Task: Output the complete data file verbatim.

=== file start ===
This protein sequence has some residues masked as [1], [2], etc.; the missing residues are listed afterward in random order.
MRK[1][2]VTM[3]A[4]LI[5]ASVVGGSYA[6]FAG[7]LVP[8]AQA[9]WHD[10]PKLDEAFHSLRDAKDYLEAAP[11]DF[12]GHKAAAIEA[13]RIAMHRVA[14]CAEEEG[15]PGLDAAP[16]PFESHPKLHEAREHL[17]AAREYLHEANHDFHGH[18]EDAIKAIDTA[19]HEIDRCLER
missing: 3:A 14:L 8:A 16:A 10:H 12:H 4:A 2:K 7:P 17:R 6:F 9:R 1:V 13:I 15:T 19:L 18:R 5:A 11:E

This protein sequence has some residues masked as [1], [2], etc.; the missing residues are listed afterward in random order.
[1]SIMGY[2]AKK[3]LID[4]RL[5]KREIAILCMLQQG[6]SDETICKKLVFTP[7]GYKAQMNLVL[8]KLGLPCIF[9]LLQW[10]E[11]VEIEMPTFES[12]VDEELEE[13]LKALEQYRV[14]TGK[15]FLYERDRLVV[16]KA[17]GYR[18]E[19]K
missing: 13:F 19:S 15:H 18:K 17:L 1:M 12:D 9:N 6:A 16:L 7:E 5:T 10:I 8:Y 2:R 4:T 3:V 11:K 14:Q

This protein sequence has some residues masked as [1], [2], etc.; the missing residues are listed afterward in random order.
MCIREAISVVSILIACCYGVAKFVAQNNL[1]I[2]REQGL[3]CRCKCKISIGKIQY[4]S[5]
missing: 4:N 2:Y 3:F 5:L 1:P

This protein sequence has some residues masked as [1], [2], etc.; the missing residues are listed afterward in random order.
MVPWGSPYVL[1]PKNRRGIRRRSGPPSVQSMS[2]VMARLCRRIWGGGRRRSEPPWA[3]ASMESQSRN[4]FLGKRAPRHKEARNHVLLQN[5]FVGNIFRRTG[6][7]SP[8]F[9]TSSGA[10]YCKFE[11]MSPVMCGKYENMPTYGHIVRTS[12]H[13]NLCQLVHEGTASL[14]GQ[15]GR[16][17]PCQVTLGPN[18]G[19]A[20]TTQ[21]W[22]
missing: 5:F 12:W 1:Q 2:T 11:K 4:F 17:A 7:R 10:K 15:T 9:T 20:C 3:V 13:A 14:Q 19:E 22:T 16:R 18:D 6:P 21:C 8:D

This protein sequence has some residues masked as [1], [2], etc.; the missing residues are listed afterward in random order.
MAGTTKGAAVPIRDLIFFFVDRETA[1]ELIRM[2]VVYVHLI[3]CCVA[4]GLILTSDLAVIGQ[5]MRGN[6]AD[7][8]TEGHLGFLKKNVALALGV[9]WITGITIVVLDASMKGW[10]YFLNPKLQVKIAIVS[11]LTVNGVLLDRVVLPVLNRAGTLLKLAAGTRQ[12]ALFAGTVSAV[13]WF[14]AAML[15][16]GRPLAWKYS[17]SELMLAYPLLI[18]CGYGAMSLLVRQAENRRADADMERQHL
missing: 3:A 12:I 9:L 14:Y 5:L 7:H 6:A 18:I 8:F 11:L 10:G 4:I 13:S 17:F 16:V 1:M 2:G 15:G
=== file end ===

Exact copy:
This protein sequence has some residues masked as [1], [2], etc.; the missing residues are listed afterward in random order.
MRK[1][2]VTM[3]A[4]LI[5]ASVVGGSYA[6]FAG[7]LVP[8]AQA[9]WHD[10]PKLDEAFHSLRDAKDYLEAAP[11]DF[12]GHKAAAIEA[13]RIAMHRVA[14]CAEEEG[15]PGLDAAP[16]PFESHPKLHEAREHL[17]AAREYLHEANHDFHGH[18]EDAIKAIDTA[19]HEIDRCLER
missing: 3:A 14:L 8:A 16:A 10:H 12:H 4:A 2:K 7:P 17:R 6:F 9:R 1:V 13:I 15:T 19:L 18:R 5:A 11:E

This protein sequence has some residues masked as [1], [2], etc.; the missing residues are listed afterward in random order.
[1]SIMGY[2]AKK[3]LID[4]RL[5]KREIAILCMLQQG[6]SDETICKKLVFTP[7]GYKAQMNLVL[8]KLGLPCIF[9]LLQW[10]E[11]VEIEMPTFES[12]VDEELEE[13]LKALEQYRV[14]TGK[15]FLYERDRLVV[16]KA[17]GYR[18]E[19]K
missing: 13:F 19:S 15:H 18:K 17:L 1:M 12:D 9:N 6:A 16:L 7:E 5:T 10:I 8:Y 2:R 4:T 3:V 11:K 14:Q

This protein sequence has some residues masked as [1], [2], etc.; the missing residues are listed afterward in random order.
MCIREAISVVSILIACCYGVAKFVAQNNL[1]I[2]REQGL[3]CRCKCKISIGKIQY[4]S[5]
missing: 4:N 2:Y 3:F 5:L 1:P

This protein sequence has some residues masked as [1], [2], etc.; the missing residues are listed afterward in random order.
MVPWGSPYVL[1]PKNRRGIRRRSGPPSVQSMS[2]VMARLCRRIWGGGRRRSEPPWA[3]ASMESQSRN[4]FLGKRAPRHKEARNHVLLQN[5]FVGNIFRRTG[6][7]SP[8]F[9]TSSGA[10]YCKFE[11]MSPVMCGKYENMPTYGHIVRTS[12]H[13]NLCQLVHEGTASL[14]GQ[15]GR[16][17]PCQVTLGPN[18]G[19]A[20]TTQ[21]W[22]
missing: 5:F 12:W 1:Q 2:T 11:K 4:F 17:A 7:R 10:K 15:T 9:T 20:C 3:V 13:A 14:Q 19:E 22:T 16:R 18:D 6:P 21:C 8:D

This protein sequence has some residues masked as [1], [2], etc.; the missing residues are listed afterward in random order.
MAGTTKGAAVPIRDLIFFFVDRETA[1]ELIRM[2]VVYVHLI[3]CCVA[4]GLILTSDLAVIGQ[5]MRGN[6]AD[7][8]TEGHLGFLKKNVALALGV[9]WITGITIVVLDASMKGW[10]YFLNPKLQVKIAIVS[11]LTVNGVLLDRVVLPVLNRAGTLLKLAAGTRQ[12]ALFAGTVSAV[13]WF[14]AAML[15][16]GRPLAWKYS[17]SELMLAYPLLI[18]CGYGAMSLLVRQAENRRADADMERQHL
missing: 3:A 12:I 9:L 14:Y 5:L 7:H 6:A 18:I 8:F 11:L 10:G 4:I 13:S 17:F 16:V 1:M 2:G 15:G